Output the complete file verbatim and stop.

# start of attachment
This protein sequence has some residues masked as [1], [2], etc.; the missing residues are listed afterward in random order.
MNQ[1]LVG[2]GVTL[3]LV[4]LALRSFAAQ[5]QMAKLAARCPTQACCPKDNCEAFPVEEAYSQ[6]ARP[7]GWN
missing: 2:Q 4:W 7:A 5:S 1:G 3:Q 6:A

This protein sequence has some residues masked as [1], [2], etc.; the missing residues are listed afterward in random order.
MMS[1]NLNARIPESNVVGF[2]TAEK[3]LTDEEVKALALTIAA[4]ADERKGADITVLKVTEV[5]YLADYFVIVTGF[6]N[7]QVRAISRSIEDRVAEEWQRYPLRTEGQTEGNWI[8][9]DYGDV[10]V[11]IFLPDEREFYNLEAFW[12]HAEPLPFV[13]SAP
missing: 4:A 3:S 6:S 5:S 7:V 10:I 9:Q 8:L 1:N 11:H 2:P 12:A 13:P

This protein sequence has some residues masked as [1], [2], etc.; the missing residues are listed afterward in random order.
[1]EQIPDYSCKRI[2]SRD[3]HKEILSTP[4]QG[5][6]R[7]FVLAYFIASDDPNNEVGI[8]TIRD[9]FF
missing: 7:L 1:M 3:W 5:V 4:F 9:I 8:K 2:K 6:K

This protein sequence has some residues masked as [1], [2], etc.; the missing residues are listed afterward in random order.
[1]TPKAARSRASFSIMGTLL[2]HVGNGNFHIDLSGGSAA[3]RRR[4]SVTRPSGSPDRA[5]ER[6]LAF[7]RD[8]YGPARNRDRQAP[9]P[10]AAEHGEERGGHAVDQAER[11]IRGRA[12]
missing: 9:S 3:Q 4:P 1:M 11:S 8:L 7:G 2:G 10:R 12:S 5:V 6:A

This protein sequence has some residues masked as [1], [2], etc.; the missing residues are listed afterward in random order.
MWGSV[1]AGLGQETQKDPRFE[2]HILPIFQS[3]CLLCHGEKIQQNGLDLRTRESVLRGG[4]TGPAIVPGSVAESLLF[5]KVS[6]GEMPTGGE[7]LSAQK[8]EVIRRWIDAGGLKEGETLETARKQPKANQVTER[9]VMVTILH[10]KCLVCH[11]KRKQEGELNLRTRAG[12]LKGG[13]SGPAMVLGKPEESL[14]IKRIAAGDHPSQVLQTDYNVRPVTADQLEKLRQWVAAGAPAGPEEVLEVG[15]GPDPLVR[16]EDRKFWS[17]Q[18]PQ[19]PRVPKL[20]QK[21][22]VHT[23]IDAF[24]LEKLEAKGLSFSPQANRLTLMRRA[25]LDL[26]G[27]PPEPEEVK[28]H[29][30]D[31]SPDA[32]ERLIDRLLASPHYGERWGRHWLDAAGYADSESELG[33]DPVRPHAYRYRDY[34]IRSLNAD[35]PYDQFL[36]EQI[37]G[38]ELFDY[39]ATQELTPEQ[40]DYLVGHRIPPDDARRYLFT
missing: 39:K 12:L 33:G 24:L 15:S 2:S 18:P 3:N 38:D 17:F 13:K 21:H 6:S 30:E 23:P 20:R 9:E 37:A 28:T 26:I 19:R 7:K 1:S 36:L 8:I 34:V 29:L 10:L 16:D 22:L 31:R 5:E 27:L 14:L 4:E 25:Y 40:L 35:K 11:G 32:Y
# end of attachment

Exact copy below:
This protein sequence has some residues masked as [1], [2], etc.; the missing residues are listed afterward in random order.
MNQ[1]LVG[2]GVTL[3]LV[4]LALRSFAAQ[5]QMAKLAARCPTQACCPKDNCEAFPVEEAYSQ[6]ARP[7]GWN
missing: 2:Q 4:W 7:A 5:S 1:G 3:Q 6:A

This protein sequence has some residues masked as [1], [2], etc.; the missing residues are listed afterward in random order.
MMS[1]NLNARIPESNVVGF[2]TAEK[3]LTDEEVKALALTIAA[4]ADERKGADITVLKVTEV[5]YLADYFVIVTGF[6]N[7]QVRAISRSIEDRVAEEWQRYPLRTEGQTEGNWI[8][9]DYGDV[10]V[11]IFLPDEREFYNLEAFW[12]HAEPLPFV[13]SAP
missing: 4:A 3:S 6:S 5:S 7:V 10:I 9:Q 8:L 1:N 11:H 2:P 12:A 13:P

This protein sequence has some residues masked as [1], [2], etc.; the missing residues are listed afterward in random order.
[1]EQIPDYSCKRI[2]SRD[3]HKEILSTP[4]QG[5][6]R[7]FVLAYFIASDDPNNEVGI[8]TIRD[9]FF
missing: 7:L 1:M 3:W 5:V 4:F 9:I 8:K 2:K 6:K

This protein sequence has some residues masked as [1], [2], etc.; the missing residues are listed afterward in random order.
[1]TPKAARSRASFSIMGTLL[2]HVGNGNFHIDLSGGSAA[3]RRR[4]SVTRPSGSPDRA[5]ER[6]LAF[7]RD[8]YGPARNRDRQAP[9]P[10]AAEHGEERGGHAVDQAER[11]IRGRA[12]
missing: 9:S 3:Q 4:P 1:M 11:S 8:L 7:G 2:G 10:R 12:S 5:V 6:A

This protein sequence has some residues masked as [1], [2], etc.; the missing residues are listed afterward in random order.
MWGSV[1]AGLGQETQKDPRFE[2]HILPIFQS[3]CLLCHGEKIQQNGLDLRTRESVLRGG[4]TGPAIVPGSVAESLLF[5]KVS[6]GEMPTGGE[7]LSAQK[8]EVIRRWIDAGGLKEGETLETARKQPKANQVTER[9]VMVTILH[10]KCLVCH[11]KRKQEGELNLRTRAG[12]LKGG[13]SGPAMVLGKPEESL[14]IKRIAAGDHPSQVLQTDYNVRPVTADQLEKLRQWVAAGAPAGPEEVLEVG[15]GPDPLVR[16]EDRKFWS[17]Q[18]PQ[19]PRVPKL[20]QK[21][22]VHT[23]IDAF[24]LEKLEAKGLSFSPQANRLTLMRRA[25]LDL[26]G[27]PPEPEEVK[28]H[29][30]D[31]SPDA[32]ERLIDRLLASPHYGERWGRHWLDAAGYADSESELG[33]DPVRPHAYRYRDY[34]IRSLNAD[35]PYDQFL[36]EQI[37]G[38]ELFDY[39]ATQELTPEQ[40]DYLVGHRIPPDDARRYLFT
missing: 39:K 12:L 33:G 24:L 15:S 2:S 18:P 3:N 38:D 17:F 13:K 21:H 6:S 30:E 23:P 20:R 9:E 37:A 28:T 26:I 19:R 7:K 1:S 36:L 8:I 34:V 29:L 10:L 16:D 22:L 31:R 5:E 27:L 14:L 4:E 25:Y 40:L 35:K 11:G 32:Y